The Hesperian / (Lincoln, Neb.) 1885-1899, June 09, 1894, Page 4, Image 4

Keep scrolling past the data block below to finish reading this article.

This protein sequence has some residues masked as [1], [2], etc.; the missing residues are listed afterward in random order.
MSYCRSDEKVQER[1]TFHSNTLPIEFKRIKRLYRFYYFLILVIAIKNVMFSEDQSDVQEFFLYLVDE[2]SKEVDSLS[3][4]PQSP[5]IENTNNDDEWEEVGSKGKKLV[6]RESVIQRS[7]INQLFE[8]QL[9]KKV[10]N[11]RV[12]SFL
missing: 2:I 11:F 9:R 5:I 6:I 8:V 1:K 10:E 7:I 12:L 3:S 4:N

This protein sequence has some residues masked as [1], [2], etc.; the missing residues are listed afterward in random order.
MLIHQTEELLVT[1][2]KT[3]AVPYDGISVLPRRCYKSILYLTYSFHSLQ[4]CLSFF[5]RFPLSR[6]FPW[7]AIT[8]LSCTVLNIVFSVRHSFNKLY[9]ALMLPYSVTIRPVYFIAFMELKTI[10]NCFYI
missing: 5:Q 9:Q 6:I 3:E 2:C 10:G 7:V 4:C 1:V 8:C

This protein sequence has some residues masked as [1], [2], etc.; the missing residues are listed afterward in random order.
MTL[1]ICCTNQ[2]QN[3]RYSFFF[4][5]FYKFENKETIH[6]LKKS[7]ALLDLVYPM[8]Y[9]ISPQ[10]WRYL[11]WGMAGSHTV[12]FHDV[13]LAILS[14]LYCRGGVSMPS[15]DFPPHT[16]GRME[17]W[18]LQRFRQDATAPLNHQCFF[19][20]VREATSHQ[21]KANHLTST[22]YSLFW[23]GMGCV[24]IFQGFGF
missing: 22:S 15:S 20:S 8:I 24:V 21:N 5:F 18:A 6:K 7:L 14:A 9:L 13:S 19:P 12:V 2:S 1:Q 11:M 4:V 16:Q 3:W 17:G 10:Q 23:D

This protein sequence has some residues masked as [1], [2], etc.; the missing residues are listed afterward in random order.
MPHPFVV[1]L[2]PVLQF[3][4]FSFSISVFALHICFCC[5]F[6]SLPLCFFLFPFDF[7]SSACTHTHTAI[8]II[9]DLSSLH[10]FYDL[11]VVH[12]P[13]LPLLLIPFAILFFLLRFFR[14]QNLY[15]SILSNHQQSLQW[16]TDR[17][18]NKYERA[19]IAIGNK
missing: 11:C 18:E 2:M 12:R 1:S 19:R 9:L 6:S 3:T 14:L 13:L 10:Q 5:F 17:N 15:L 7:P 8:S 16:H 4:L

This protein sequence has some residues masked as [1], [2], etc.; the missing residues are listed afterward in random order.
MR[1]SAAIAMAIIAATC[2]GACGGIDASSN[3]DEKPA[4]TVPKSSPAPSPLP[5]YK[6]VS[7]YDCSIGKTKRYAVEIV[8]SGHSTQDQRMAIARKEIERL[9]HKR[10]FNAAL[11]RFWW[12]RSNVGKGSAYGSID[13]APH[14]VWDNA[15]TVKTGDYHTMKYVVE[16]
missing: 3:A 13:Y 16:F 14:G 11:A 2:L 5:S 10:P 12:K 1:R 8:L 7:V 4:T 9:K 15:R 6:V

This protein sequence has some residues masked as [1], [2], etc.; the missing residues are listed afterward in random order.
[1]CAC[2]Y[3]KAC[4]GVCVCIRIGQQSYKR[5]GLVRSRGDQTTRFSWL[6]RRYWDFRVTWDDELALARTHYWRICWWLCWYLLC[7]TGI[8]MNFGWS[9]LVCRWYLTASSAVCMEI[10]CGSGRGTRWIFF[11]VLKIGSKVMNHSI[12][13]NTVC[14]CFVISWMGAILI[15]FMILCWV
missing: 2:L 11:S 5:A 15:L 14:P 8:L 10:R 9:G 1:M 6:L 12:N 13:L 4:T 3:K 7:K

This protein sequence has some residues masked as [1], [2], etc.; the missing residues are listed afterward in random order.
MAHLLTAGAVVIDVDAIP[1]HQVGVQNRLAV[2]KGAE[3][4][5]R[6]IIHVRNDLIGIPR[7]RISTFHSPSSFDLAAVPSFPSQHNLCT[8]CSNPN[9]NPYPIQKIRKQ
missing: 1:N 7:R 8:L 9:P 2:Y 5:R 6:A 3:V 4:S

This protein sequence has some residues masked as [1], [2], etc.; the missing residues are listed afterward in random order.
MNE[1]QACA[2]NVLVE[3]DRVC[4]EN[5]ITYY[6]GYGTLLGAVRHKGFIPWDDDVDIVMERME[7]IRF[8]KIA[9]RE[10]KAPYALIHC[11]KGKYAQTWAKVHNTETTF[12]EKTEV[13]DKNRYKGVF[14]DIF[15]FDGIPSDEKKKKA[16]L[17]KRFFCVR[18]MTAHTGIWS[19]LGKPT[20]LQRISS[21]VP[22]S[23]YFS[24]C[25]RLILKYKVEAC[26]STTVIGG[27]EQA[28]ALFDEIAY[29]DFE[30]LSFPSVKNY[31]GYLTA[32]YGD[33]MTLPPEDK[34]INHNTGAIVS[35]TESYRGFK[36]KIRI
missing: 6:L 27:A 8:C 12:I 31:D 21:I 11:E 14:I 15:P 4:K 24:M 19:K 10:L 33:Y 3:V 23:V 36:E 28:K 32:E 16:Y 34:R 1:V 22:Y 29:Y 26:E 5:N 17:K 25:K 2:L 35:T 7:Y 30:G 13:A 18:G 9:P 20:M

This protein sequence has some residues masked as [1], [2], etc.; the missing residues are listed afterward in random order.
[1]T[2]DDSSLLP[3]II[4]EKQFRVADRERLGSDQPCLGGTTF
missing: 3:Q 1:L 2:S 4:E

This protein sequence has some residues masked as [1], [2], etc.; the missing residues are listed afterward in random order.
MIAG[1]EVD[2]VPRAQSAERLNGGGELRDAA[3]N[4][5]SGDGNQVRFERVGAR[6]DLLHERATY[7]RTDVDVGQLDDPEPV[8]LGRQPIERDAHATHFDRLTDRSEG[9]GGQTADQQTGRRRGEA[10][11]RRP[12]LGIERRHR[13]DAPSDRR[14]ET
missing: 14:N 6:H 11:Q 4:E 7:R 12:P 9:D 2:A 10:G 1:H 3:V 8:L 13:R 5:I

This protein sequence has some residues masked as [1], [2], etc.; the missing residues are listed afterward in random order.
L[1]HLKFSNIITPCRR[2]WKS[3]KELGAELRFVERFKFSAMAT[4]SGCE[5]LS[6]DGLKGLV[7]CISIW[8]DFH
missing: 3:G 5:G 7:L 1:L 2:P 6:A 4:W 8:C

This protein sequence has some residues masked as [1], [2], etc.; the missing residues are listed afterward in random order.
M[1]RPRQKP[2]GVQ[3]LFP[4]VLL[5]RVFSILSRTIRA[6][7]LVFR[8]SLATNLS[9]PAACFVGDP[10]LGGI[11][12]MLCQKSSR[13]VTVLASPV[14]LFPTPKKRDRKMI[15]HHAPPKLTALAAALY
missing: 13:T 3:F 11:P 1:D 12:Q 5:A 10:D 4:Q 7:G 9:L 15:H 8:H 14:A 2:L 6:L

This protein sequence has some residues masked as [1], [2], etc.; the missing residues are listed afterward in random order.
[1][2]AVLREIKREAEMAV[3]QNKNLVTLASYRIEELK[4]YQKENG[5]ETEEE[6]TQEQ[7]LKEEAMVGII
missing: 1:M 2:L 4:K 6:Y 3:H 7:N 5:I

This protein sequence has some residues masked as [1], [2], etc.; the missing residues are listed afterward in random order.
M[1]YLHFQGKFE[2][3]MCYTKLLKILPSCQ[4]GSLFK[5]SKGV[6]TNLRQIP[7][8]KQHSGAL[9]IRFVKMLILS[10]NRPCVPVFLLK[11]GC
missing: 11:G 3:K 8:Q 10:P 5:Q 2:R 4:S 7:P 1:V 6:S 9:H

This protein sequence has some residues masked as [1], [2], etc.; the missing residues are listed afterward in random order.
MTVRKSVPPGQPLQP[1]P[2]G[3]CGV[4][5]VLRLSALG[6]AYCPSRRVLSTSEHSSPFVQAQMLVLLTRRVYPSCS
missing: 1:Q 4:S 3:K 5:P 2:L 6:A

THE HESPERIAN Ji. ft ir byo. College eniinitieB are by no moans eternal, nor, Heaven help us all, are college friendships immortal. Wo have said good bye to other classes that contained people wo loved and honored, who scarcely speak to us upon the street to-day. We have known those who graduated, our enemies, whose presence now makes our hearts glad. The Greatest Man said: "Love your ene mies." Well, most of us spend our lives doing it unconsciously, and dispising those whom we ought to love. College relations are entirely matters of chance and circum stance. If any of you think we have been hard upon y6u, you have probably belonged to a political ring wo did not train with. You had no particular reason for being in your ring, we had no particular reason for being in ours. So far as personal opinions went we might just as well have been in the same ring only we were'nt. We very seldom select our friends or foes, fate and chance select them for us. We wonder now, as you leave us who of you will be our friends and who our foes in live years. The fact that we don't know makes it doubly hard to see you go. Human nature is always a little disgusted at its inability to sustain a long and constant relation of any kind, and at its marvelous talent for forgetting. Perhaps it is best that we change and others change toward us, only sometimes it is a hard lesson to learn. It is a late date to refer to "Ships That Pass In The Night," but be that as it may, we have spoken and passed each other. If we on our part have spoken any words but those of cheer and kindness, and we have, we ask you to forget them. Remember only our hearty good cheer, let all harsher words sink and be forgotten in the distance that grows between us. We wish only the fair est winds to fill your sails, and only the richest harbors to be your ports. We will bid you no foreign farwell, but in the plain old tongue which we believe to be the grand est on earth, which we know the greatest poet spoke and hallowed. We bid you with all our hearts, "Good-bye and God speed." POST SENIORITY. Mr. Miller will teach. Mr. Covell will teach. Mary Fossler will teach. Babcock will study law. Miss Higgins will teach. John Dixon will go to Yale. Miss Nellie Faulkner will te.ach. R. H. Johnson will post in law. Miss Wiggenhorn will take life easy. Rufus Bentley will post in physchology. Miss Helen Bain will go to Harvard Neb. Miss Maude Hammond will attend the Yale Annex. Miss Heppner will assist in the German department. E. A. Gerrard will spend the summer in the Black Hills. Mr. Ricketts will assist Prof. Ward in the Zoological laboratory. Mary and Anne Edwards will spend the summer in Sterling, Ills. Fisher will go to Europe, and upon his re turn will seek for a job. Miss Jessie Law will assist in the Depart ment of European History. Will Westermann will assist Dr. Lees in the Greek Department next year. Mr. Montmorency will join a surveying party in the mountains this summer. J. M. and W. M. Johnston will post in the law school and belong to the Delta Tan Delta fraternity next year. Mr. Beecher will attend the Phi Delta Theta convention in New York, and after ward teach in the summer school. Miss Smith will go the Colorado moun tains for a few weeks this summer. Next year she will still assist in the library.